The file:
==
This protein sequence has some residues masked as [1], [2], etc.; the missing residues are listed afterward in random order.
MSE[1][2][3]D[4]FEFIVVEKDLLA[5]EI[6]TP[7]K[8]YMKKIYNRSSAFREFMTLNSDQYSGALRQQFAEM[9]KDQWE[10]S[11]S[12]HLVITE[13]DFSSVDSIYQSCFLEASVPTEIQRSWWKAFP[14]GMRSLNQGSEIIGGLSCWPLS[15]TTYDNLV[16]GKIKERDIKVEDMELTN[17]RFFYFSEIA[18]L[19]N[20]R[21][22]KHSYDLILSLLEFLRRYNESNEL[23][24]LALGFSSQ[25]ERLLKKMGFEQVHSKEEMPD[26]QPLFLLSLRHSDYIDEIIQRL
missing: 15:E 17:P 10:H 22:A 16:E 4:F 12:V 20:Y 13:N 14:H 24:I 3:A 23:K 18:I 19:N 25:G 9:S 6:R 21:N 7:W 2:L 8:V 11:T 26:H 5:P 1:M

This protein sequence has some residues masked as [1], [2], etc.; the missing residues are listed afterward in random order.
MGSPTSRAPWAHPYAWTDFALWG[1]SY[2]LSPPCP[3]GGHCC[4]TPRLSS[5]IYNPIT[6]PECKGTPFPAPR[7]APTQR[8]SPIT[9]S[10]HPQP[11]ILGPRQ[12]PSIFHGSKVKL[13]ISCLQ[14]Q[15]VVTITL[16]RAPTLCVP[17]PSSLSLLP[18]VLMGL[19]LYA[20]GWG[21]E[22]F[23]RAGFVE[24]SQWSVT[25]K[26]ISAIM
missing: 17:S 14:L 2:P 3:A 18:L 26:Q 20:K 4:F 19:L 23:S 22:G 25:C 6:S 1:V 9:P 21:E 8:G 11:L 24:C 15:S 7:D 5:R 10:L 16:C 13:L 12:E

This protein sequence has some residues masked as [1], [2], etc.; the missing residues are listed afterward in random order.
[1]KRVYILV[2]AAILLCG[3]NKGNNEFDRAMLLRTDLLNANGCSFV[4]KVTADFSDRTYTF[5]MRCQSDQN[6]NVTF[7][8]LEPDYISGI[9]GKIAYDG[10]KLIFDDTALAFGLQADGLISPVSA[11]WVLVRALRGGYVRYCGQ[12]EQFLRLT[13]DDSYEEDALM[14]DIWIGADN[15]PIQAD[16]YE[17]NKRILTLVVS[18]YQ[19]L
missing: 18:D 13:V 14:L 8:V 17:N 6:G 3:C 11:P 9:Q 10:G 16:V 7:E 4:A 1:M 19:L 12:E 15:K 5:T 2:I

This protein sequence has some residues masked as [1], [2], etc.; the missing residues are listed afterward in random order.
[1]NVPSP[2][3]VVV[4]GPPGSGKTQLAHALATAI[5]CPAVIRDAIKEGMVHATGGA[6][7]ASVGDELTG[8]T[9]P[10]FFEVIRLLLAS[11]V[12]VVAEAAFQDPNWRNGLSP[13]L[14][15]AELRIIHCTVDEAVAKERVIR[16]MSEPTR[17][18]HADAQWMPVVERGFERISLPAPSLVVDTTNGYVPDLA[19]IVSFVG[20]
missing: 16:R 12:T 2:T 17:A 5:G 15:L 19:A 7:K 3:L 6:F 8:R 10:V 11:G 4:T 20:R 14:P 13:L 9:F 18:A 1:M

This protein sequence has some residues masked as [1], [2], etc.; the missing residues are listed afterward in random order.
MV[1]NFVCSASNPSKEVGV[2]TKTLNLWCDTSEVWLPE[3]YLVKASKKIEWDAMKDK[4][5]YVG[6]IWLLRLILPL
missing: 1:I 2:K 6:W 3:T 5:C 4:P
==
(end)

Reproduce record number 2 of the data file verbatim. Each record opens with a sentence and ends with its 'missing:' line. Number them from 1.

This protein sequence has some residues masked as [1], [2], etc.; the missing residues are listed afterward in random order.
MGSPTSRAPWAHPYAWTDFALWG[1]SY[2]LSPPCP[3]GGHCC[4]TPRLSS[5]IYNPIT[6]PECKGTPFPAPR[7]APTQR[8]SPIT[9]S[10]HPQP[11]ILGPRQ[12]PSIFHGSKVKL[13]ISCLQ[14]Q[15]VVTITL[16]RAPTLCVP[17]PSSLSLLP[18]VLMGL[19]LYA[20]GWG[21]E[22]F[23]RAGFVE[24]SQWSVT[25]K[26]ISAIM
missing: 17:S 14:L 2:P 3:A 18:L 26:Q 20:K 4:F 19:L 23:S 22:G 25:C 6:S 1:V 9:P 21:E 8:G 11:L 24:C 15:S 7:D 5:R 10:L 16:C 13:L 12:E